I get it. The summer heat is brutal. You want to wear less. Go ahead: Trot out your sandals (or even the mandals). You do realize, though, that showing off your hairy knuckles may cause some folks to run for cover (see this recent Slate article and the nearly annual Details column on the subject). Hey, it’s your body, right?
Not so fast. If you’re a server at a public restaurant, different standards apply. It’s no longer a personal thing; your choices are business decisions. You actually do have to consider what other people will think - especially if you hope to get a decent tip. Your boss may even tell you how to dress. That’s his or her right.
So why then do we continue to see so many egregious examples of unappetizing (and borderline repulsive) fashion when we sit down to eat and drink?
I believe that rules of hygiene and etiquette have not been clearly stated, or even discussed (it was years before someone told me that blowing my nose at the table was rude). So below I’ve rounded up the six style and grooming choices that, right or wrong, are most likely to offend customers. If you’re a waiter or busboy (and I’ve been both), you’d be wise to consider these quasi-taboos.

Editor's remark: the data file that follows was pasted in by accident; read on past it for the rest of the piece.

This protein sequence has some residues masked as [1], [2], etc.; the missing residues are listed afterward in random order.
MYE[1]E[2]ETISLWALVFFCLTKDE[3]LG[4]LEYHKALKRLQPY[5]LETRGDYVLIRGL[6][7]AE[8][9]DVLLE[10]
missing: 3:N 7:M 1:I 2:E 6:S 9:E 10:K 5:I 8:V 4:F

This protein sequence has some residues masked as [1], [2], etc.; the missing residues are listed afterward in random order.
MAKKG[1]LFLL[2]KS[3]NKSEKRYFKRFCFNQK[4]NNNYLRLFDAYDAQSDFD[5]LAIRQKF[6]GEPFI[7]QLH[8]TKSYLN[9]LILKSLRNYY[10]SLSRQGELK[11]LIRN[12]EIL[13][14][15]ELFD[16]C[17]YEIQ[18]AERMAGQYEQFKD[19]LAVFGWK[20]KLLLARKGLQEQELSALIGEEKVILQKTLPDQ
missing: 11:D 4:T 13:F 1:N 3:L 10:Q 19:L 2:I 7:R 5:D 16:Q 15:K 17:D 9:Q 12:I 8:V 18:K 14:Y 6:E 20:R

And if you’re just a fellow diner, you might want to give these a read, too. Dissenters, of course, are free to ignore the suggested don’ts. Just don’t sit near me.
I think sandals and flip-flops are terrific for the beach and great at home, but not appropriate at a restaurant. It’s not just the bony protuberances and mashed toes - there’s a sense that you’re walking dangerously close to the filth on the streets and then sharing whatever you’ve picked up with the entire dining room.
That said: When a waiter cuts himself there aren’t many other hygienic options. I’d suggest investing in transparent Band-Aids or Neosporin. What we, the diners, don’t know won’t hurt us.
Too Much Cologne or Perfume
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